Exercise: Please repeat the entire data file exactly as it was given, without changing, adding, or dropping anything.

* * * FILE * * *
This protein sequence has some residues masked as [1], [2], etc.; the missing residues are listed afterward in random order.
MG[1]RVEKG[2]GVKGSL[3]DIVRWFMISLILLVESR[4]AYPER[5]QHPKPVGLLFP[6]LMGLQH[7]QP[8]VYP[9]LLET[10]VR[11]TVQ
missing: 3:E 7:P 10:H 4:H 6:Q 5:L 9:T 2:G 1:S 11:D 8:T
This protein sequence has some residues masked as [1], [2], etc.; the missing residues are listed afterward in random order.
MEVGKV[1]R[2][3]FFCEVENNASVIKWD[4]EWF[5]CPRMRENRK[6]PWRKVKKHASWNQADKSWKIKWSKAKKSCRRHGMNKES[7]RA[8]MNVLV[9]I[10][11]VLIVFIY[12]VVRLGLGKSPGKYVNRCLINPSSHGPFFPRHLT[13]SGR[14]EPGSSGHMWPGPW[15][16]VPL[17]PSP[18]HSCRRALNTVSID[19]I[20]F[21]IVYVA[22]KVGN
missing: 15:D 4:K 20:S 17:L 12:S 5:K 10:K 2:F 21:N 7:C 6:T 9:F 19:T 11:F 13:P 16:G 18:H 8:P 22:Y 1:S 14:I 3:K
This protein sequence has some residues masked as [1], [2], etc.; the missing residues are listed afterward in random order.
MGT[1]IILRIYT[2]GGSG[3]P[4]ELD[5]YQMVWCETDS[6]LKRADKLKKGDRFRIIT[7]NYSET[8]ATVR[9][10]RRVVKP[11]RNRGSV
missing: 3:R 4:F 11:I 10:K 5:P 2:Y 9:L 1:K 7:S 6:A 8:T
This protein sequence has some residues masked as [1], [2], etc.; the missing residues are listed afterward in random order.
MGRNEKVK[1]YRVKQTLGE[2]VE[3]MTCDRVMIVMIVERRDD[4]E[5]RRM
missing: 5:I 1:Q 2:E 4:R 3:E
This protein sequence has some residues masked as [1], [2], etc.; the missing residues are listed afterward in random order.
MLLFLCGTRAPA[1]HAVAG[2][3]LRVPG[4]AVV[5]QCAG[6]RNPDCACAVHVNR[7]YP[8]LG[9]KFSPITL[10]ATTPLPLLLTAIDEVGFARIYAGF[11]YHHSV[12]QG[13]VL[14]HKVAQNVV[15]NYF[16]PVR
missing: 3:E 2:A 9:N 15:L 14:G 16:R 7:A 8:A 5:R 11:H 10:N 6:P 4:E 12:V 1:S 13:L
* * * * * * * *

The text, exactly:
This protein sequence has some residues masked as [1], [2], etc.; the missing residues are listed afterward in random order.
MG[1]RVEKG[2]GVKGSL[3]DIVRWFMISLILLVESR[4]AYPER[5]QHPKPVGLLFP[6]LMGLQH[7]QP[8]VYP[9]LLET[10]VR[11]TVQ
missing: 3:E 7:P 10:H 4:H 6:Q 5:L 9:T 2:G 1:S 11:D 8:T
This protein sequence has some residues masked as [1], [2], etc.; the missing residues are listed afterward in random order.
MEVGKV[1]R[2][3]FFCEVENNASVIKWD[4]EWF[5]CPRMRENRK[6]PWRKVKKHASWNQADKSWKIKWSKAKKSCRRHGMNKES[7]RA[8]MNVLV[9]I[10][11]VLIVFIY[12]VVRLGLGKSPGKYVNRCLINPSSHGPFFPRHLT[13]SGR[14]EPGSSGHMWPGPW[15][16]VPL[17]PSP[18]HSCRRALNTVSID[19]I[20]F[21]IVYVA[22]KVGN
missing: 15:D 4:K 20:S 17:L 12:S 5:K 10:K 2:F 21:N 7:C 6:T 9:F 19:T 11:F 13:P 16:G 18:H 8:P 22:Y 1:S 14:I 3:K
This protein sequence has some residues masked as [1], [2], etc.; the missing residues are listed afterward in random order.
MGT[1]IILRIYT[2]GGSG[3]P[4]ELD[5]YQMVWCETDS[6]LKRADKLKKGDRFRIIT[7]NYSET[8]ATVR[9][10]RRVVKP[11]RNRGSV
missing: 3:R 4:F 11:I 10:K 5:P 2:Y 9:L 1:K 7:S 6:A 8:T
This protein sequence has some residues masked as [1], [2], etc.; the missing residues are listed afterward in random order.
MGRNEKVK[1]YRVKQTLGE[2]VE[3]MTCDRVMIVMIVERRDD[4]E[5]RRM
missing: 5:I 1:Q 2:E 4:R 3:E
This protein sequence has some residues masked as [1], [2], etc.; the missing residues are listed afterward in random order.
MLLFLCGTRAPA[1]HAVAG[2][3]LRVPG[4]AVV[5]QCAG[6]RNPDCACAVHVNR[7]YP[8]LG[9]KFSPITL[10]ATTPLPLLLTAIDEVGFARIYAGF[11]YHHSV[12]QG[13]VL[14]HKVAQNVV[15]NYF[16]PVR
missing: 3:E 2:A 9:N 15:L 14:G 16:R 7:A 8:A 5:R 11:H 10:N 6:P 4:E 12:V 1:S 13:L